Friday, May 8, 2009

Missing Someone Special on Mother’s Day: Coping Strategies in Action

Mother’s Day is just around the corner and web pages and blogs are full of gift idea do’s and don’ts for your mother. I won’t go there. I think the topic has been covered quite nicely by better shoppers than I could ever hope to be.

You’ve also, no doubt, been bombarded with the plethora of tear jerker emails cautioning you to spend time with your mother while you can. She’s older than you, you know, and may not last until next year for you to make it up to her if you miss this Mother’s Day. That topic’s been covered too.

I’d like to talk with you a little bit about how to get through Mother’s Day after you’ve lost your mother. And I especially don’t want to forget the reverse situation; how to cope with Mother’s Day if you have lost a child, the hardest pain of all to overcome.

So how do you survive this Sunday if half of the equation is missing? You could hide under the covers until Monday. The protective property of the blanket works for monsters under the bed, why not against monsters of the heart as well? You could ignore that the day has any other meaning and treat it like any other Sunday, but that tends to backfire with a nasty trap of emotions smacking you back into reality the hard way at the worst possible time. Don’t let it catch you off guard; the day is coming whether you are ready for it or not. Or you could cry in your beer (over 21, please), but that just makes your eyes red and dilutes the beer.

Here are some coping strategies for bereavement:

Talk about it with a friend or family member you trust to handle the sensitive and powerful emotions you feel towards Mother’s Day

Realize that Mother’s Day is only one day out of the year and it has been commercially blown out of proportion and this too shall quickly pass

Be around friends who understand and can help you cope with the day

Acknowledge it can be a hard day and distract yourself with a movie or something that has a positive and endearing memory of what this day was initially designed to represent

And remember that your mother will always be your mother no matter where she is. And the same goes for mothers who have lost children. Once a mother, you will always be a mother even if you can no longer hold them in your arms.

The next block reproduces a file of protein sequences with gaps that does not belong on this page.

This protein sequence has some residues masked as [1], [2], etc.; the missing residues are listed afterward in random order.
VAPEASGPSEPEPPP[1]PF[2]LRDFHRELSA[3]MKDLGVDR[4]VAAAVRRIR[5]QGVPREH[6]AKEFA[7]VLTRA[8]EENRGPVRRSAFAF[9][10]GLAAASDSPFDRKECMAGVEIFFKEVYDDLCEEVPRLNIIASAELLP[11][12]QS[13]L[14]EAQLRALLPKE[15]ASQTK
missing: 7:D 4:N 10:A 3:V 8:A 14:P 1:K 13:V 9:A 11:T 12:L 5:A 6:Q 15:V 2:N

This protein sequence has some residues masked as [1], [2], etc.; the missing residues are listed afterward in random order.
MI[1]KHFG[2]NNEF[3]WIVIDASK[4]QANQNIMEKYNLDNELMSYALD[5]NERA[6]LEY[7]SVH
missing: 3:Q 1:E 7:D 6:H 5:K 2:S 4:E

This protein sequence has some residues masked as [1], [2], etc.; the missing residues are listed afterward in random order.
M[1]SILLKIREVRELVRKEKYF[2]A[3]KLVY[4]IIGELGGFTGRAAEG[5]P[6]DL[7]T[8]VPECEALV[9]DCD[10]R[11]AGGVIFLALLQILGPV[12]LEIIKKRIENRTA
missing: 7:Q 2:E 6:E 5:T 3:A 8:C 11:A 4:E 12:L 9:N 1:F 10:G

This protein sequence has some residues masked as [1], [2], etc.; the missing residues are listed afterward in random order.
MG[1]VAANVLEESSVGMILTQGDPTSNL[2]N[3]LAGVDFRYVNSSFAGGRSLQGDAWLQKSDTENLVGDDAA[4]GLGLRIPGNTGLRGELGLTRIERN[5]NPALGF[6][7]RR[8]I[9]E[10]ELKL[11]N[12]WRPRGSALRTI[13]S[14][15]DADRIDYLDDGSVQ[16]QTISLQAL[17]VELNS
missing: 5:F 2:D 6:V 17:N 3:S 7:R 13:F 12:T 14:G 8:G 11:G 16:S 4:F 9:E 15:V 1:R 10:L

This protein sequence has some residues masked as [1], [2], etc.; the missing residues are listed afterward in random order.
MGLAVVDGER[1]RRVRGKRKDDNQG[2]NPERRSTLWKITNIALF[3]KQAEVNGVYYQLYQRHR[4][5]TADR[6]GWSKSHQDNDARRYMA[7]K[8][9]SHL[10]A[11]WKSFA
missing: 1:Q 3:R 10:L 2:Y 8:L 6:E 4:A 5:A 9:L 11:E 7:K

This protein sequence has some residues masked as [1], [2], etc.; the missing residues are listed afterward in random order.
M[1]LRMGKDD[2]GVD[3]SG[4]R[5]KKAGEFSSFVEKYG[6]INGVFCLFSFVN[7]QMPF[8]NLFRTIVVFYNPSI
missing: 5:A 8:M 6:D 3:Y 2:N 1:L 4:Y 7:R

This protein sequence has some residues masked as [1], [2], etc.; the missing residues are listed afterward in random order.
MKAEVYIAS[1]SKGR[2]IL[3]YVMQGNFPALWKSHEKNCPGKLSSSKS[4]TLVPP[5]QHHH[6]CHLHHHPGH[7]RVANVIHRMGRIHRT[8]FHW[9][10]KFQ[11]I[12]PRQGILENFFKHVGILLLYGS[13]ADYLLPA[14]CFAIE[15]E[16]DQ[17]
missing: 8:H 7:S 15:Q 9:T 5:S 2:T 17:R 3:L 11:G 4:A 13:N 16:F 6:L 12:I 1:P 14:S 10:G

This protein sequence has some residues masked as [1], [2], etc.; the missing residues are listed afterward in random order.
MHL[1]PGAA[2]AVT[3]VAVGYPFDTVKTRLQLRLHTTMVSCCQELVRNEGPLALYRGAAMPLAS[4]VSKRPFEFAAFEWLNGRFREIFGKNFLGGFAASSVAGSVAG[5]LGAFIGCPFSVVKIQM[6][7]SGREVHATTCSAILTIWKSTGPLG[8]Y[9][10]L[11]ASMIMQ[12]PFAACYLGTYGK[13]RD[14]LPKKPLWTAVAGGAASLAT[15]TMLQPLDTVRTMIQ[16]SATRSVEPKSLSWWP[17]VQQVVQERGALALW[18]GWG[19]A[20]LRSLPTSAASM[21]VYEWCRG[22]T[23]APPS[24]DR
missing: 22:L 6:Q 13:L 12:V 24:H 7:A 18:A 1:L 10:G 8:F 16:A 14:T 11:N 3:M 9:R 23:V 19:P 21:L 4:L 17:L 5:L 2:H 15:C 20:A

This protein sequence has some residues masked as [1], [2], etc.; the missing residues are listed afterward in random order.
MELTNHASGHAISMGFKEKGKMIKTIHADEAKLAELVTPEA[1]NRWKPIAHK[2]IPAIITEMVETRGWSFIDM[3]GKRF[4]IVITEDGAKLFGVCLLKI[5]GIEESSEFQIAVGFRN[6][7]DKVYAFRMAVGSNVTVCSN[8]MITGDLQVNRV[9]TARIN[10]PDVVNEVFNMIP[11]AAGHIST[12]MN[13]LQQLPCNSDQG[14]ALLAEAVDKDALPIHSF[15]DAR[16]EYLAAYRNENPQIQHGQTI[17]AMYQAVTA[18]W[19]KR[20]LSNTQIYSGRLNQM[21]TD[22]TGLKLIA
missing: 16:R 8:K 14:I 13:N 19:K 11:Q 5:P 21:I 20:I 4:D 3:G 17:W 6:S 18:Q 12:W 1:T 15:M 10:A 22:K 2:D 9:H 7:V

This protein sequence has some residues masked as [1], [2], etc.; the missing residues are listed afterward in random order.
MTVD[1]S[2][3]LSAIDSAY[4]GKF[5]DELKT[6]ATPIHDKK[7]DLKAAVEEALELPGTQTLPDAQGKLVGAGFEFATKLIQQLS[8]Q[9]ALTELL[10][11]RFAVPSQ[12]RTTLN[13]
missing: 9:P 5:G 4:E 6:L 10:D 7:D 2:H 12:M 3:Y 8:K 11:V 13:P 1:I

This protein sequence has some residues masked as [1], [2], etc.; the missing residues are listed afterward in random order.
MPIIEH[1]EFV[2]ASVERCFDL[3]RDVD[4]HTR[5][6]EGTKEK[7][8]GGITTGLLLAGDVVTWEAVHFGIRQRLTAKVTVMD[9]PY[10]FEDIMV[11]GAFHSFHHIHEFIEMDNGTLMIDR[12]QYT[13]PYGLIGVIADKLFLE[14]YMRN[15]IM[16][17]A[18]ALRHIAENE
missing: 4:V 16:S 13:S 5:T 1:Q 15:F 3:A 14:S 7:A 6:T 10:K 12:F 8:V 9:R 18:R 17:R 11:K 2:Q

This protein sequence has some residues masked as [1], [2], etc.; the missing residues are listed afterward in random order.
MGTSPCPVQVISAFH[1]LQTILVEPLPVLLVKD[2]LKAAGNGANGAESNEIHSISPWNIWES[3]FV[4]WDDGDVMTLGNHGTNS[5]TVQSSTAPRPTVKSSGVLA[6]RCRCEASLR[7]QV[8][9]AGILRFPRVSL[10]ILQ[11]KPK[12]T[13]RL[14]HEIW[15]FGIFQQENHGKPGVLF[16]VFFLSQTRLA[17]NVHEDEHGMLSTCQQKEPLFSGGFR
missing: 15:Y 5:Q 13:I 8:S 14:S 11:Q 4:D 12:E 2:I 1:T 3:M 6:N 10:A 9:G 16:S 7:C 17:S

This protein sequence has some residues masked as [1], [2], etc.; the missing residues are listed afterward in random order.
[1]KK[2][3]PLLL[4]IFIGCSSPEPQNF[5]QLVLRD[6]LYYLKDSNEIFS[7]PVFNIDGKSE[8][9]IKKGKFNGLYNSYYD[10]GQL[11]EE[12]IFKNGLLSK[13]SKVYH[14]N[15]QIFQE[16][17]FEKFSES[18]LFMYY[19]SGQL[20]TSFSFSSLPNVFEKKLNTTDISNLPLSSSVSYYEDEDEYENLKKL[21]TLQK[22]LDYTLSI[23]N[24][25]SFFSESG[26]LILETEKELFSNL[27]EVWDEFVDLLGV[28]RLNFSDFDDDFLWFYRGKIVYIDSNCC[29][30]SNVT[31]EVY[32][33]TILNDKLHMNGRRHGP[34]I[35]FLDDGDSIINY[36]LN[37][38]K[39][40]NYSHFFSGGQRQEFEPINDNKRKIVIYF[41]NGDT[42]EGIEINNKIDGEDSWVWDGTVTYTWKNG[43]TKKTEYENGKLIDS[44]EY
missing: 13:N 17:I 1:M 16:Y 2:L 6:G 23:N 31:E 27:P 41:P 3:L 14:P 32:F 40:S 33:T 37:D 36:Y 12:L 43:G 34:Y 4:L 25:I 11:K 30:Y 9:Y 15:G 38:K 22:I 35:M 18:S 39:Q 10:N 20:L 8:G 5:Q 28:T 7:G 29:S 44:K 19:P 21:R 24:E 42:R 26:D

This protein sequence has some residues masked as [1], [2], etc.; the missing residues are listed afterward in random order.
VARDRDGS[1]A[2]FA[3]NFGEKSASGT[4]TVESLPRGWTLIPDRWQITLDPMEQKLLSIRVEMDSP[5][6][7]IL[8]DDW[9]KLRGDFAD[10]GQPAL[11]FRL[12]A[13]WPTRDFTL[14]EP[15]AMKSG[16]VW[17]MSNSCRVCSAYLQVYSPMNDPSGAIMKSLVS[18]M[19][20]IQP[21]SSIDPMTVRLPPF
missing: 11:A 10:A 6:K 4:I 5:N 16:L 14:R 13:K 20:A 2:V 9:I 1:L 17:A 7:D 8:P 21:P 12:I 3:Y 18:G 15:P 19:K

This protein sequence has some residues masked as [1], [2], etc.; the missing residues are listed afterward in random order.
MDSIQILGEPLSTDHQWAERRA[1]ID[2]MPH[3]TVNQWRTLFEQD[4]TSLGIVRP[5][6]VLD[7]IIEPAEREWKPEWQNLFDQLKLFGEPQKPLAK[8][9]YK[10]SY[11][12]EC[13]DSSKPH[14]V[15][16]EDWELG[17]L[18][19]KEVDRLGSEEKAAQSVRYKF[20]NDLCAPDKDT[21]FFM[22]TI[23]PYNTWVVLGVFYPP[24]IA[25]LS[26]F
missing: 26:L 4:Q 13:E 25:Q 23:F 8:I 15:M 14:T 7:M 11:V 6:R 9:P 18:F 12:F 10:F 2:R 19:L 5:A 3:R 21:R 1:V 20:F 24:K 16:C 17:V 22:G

If you are an eDocAmerica participant, you can send a message to the ePsych Psychologist for individualized coping strategies. Many people use this helpful option with good results whether it’s Mother’s Day or not.

All comments welcome.

Monday, May 4, 2009

When Pigs Fly: Dealing with the Swine Flu Jitters

Remember the old adage, "that'll happen when pigs fly"? Well, the swine flu is floating around.... Does that count?

If so, we have nothing to worry about with the swine flu; it's merely a symptom. The real things you need to worry about are all of the "that''ll never happen" things that are about to come true. Like Carrot Top winning a Nobel Prize or the Rams winning the Superbowl, or a black man being elected president. Oh wait, that's already happened and I voted for him. See? It's already started. What will happen next? Will Angelina stop adopting kids?

I think it's time to put the swine flu epidemic in perspective. According to a recent WebMD article: In a typical U.S. flu season, an average of 36,000 people die of flu or flu complications, and about 200,000 people are hospitalized.

Swine flu hasn't come anywhere close to that. Swine flu has sickened at least 141 people in the U.S. and 365 people worldwide, according to the CDC and World Health Organization's tally of lab-confirmed swine flu cases as of Friday, May 1.

Here in Arkansas at UAMS there has been such a run on Tamiflu prescriptions, an anti-viral medication, that all physicians have been requested to think very carefully before giving in to patient hysteria when prescribing this medication. Predictions are that much of the Tamiflu prescribed will never be taken, but it is removing significant numbers from pharmacy shelves which may be detrimental in the future should we need it. So far, there are no reported cases in Arkansas.

So how do you stay informed without letting the hysteria take over your life?

Adopt Rational Measures